Monday, 29 July 2013

In Monday's Post


Killing is easy. Love is... The Hardest Thing

James Lear does Lee Child

Once a major in the U.S. Army, Dan Stagg fell afoul of Don’t Ask Don’t Tell. In his late 30s, tall, and muscular, Dan is prone to violence, always upholding what he views as justice. He’s offered a great deal of money to protect the young male “secretary” of a powerful real estate broker. The vain, shallow—but most of all hot—young man’s idea of protection includes sex. Dan quickly realizes something strange is going on: he’s being used as a shield for a much more sinister operation and must chose between easy money and sex or the ideals that he embodied in the Army. Why should he do the right thing—particularly when the army betrayed him? The Hardest Thing is a sexy gay mystery as only James Lear can write it: filled with lots of gay sexual encounters, romance, sweat, violence, and conspiracy.


Thanks to Turnaround books for sending me this. I've read a couple of James Lear's sexy mystery novels before and this looks like good fun. (James Lear is the crime-writing nom-de-plume of firm favourite Rupert Smith.) This newest volume looks as if it might be a bit more violent and brutal even than usual!  A complete change from all the contemporary women's romance I've been reading lately!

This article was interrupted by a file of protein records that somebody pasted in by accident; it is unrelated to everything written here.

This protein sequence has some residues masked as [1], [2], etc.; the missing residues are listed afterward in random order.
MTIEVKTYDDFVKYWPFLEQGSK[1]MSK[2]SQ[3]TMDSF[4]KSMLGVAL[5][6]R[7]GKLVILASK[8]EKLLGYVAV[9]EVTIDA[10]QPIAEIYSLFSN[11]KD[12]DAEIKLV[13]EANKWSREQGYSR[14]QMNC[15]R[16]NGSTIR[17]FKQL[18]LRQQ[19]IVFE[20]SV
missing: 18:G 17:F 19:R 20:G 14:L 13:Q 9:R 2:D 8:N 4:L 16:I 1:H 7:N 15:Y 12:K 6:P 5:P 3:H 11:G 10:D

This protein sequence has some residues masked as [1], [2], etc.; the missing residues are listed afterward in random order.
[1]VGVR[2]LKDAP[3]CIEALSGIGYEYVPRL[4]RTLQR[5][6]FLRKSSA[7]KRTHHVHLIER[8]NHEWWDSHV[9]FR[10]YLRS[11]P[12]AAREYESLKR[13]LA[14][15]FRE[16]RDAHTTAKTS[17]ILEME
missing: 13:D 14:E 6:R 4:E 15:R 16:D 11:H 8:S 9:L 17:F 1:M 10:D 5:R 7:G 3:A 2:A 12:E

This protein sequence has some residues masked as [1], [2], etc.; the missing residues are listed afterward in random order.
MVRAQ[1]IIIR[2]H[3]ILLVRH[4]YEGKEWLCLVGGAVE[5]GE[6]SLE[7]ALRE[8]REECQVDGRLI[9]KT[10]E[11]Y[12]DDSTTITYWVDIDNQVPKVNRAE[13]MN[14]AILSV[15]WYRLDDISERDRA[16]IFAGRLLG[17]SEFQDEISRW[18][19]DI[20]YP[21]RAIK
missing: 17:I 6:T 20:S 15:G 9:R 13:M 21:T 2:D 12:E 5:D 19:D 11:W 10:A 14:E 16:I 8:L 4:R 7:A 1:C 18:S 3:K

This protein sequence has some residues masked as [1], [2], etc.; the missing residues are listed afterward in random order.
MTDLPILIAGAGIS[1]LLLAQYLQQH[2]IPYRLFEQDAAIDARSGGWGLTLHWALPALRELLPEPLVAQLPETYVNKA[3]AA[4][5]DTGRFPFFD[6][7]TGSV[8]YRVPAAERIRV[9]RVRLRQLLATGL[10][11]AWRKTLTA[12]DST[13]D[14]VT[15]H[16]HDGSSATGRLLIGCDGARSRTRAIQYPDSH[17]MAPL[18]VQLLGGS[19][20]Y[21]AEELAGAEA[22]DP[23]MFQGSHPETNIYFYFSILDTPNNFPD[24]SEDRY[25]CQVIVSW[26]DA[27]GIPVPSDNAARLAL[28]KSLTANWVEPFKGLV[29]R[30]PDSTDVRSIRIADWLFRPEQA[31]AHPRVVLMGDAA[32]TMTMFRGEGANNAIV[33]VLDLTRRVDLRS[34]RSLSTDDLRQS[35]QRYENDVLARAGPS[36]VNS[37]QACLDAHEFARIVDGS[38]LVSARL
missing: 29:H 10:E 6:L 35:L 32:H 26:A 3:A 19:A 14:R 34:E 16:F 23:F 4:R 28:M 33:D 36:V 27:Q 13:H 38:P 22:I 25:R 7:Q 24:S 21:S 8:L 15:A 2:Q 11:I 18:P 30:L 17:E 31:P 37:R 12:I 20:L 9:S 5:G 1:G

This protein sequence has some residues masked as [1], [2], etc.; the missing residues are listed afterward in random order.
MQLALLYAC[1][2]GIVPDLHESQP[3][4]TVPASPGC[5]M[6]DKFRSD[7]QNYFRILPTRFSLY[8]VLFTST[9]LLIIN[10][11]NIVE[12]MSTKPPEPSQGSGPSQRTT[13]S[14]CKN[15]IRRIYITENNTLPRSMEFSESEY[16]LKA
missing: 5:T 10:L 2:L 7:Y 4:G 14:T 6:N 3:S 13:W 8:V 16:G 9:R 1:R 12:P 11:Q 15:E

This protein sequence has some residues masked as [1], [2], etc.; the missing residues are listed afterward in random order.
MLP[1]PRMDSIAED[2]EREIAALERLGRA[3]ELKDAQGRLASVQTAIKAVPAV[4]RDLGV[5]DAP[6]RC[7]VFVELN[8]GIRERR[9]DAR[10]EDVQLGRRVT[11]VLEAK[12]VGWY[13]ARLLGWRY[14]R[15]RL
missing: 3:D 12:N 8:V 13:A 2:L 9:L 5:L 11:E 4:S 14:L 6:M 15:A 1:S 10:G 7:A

"Aspiring actress Mary Jane Shady, the heroine of Carr's raunchy, overdone, sometimes crude comedy, was nicknamed Topsy Dingo Wild Dog by her high-school boyfriend Bobby Henderson after he forced her to have sex with a dog, then ditched her. Now 35, Mary Jane is returning to Uncertain, her hometown in west Texas, for her 20th high-school reunion, full of lust for married Bobby, obsessive guilt over her sexual secret and trepidation because the townies think she's a Hollywood star--when in fact she does peanut-butter commercials. She is unaware that Ralph Painter, her obnoxious agent, and Arabella du Noir, black model turned advertising honcho, will soon arrive in Uncertain for an on-location shoot. In her first novel, playwright and producer Carr lampoons small-town tackiness, crass materialism, anti-Semitism and racism. Uncertain's unconventional residents include Baby Flowers, who takes striptease strolls through town; Mary Jane's mother, who runs a funeral parlor; and her 75-year-old Aunt Lottie, deflowered on a car top by her hubby Leo, who sports a Garfield the Cat tattoo on his chest." (From


I read this outrageous novel twenty years ago. It was a borrowed copy, and I've never seen it anywhere since. As a part of my project to reread things that I loved in the early 90s, I ordered this up from a second hand book dealer in the US. It arrived in Monday's post in a very handsome hardback edition and I can't wait to get back into this nasty, vulgar hunk of Southern Gothic.

No comments:

Post a Comment